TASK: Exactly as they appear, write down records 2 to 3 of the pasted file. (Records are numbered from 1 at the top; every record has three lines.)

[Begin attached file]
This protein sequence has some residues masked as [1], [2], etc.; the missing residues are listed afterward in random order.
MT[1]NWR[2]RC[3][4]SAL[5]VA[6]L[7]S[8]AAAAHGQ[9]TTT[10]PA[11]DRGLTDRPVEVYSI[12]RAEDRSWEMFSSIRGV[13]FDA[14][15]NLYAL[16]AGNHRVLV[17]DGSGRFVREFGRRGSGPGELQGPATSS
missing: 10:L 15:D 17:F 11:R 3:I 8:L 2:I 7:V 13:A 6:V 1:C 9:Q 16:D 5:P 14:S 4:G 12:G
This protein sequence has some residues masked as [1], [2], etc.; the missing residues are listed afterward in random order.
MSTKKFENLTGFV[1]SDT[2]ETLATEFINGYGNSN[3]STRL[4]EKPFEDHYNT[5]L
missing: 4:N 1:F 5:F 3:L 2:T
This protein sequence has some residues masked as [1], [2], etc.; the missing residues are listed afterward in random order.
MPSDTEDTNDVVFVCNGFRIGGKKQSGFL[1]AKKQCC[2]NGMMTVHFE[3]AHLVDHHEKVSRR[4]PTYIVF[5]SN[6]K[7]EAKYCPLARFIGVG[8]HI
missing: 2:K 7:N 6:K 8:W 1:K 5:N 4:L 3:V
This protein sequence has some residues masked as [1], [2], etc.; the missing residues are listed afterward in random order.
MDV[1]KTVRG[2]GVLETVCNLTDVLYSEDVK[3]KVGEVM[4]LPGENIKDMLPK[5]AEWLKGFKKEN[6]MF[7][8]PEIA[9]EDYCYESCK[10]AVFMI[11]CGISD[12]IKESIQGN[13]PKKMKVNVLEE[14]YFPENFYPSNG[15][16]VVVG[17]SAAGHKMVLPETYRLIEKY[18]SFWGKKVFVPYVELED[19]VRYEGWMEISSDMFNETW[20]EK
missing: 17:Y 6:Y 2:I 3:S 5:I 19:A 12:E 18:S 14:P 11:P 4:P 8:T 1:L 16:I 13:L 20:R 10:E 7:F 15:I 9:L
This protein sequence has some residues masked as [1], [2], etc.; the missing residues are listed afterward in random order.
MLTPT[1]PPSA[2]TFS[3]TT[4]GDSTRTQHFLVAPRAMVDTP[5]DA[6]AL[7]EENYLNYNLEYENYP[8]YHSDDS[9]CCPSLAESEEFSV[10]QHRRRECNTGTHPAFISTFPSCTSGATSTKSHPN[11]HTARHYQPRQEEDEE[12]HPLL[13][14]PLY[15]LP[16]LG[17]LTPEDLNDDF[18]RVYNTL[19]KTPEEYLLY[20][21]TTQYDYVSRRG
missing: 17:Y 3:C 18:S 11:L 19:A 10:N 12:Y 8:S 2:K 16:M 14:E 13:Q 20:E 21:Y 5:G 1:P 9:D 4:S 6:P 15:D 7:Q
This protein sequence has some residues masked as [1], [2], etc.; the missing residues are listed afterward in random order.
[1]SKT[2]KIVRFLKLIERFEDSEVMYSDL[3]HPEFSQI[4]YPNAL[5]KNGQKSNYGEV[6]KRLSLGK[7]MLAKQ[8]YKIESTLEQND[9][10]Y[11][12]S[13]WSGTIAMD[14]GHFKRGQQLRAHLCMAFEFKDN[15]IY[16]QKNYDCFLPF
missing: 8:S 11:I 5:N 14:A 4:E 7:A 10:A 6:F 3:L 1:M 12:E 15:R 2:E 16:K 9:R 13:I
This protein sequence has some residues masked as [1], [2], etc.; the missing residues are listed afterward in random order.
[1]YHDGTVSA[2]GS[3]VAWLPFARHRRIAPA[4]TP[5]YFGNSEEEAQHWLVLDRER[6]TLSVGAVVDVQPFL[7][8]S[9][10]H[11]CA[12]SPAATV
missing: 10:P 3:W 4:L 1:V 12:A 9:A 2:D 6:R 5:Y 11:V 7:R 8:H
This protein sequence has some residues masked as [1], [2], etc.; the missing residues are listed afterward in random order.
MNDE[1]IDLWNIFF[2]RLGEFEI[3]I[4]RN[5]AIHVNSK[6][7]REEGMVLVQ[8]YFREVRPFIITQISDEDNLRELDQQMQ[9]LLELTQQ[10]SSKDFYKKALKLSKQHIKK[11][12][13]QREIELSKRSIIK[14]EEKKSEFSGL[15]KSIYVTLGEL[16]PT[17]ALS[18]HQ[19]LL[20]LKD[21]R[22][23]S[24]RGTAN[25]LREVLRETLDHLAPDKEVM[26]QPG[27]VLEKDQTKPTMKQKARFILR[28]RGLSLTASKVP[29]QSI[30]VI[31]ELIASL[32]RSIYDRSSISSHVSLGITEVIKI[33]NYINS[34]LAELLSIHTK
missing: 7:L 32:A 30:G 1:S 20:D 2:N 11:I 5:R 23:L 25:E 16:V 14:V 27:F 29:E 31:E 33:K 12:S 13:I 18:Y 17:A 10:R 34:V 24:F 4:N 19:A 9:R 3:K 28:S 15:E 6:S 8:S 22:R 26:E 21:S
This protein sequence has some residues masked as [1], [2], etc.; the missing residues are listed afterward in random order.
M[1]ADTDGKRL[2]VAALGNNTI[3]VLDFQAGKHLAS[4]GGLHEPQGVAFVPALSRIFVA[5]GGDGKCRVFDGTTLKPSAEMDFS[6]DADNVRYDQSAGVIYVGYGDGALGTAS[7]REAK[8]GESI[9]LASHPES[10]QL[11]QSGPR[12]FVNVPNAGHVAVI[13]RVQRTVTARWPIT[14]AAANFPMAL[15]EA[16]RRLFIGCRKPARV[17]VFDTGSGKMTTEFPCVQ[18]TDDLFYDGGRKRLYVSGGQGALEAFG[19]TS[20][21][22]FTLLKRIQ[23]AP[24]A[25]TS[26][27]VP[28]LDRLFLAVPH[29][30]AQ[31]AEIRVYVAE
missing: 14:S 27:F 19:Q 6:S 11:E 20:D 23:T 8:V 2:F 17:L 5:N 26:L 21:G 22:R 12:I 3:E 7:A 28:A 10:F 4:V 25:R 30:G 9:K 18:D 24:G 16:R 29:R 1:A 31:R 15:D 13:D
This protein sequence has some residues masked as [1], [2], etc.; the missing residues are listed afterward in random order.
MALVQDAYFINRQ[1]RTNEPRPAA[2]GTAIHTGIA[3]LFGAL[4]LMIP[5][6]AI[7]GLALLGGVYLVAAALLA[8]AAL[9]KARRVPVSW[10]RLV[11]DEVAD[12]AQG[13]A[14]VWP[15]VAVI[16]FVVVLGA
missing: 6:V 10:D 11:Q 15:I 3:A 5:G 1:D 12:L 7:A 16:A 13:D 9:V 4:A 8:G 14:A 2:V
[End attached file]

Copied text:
This protein sequence has some residues masked as [1], [2], etc.; the missing residues are listed afterward in random order.
MSTKKFENLTGFV[1]SDT[2]ETLATEFINGYGNSN[3]STRL[4]EKPFEDHYNT[5]L
missing: 4:N 1:F 5:F 3:L 2:T
This protein sequence has some residues masked as [1], [2], etc.; the missing residues are listed afterward in random order.
MPSDTEDTNDVVFVCNGFRIGGKKQSGFL[1]AKKQCC[2]NGMMTVHFE[3]AHLVDHHEKVSRR[4]PTYIVF[5]SN[6]K[7]EAKYCPLARFIGVG[8]HI
missing: 2:K 7:N 6:K 8:W 1:K 5:N 4:L 3:V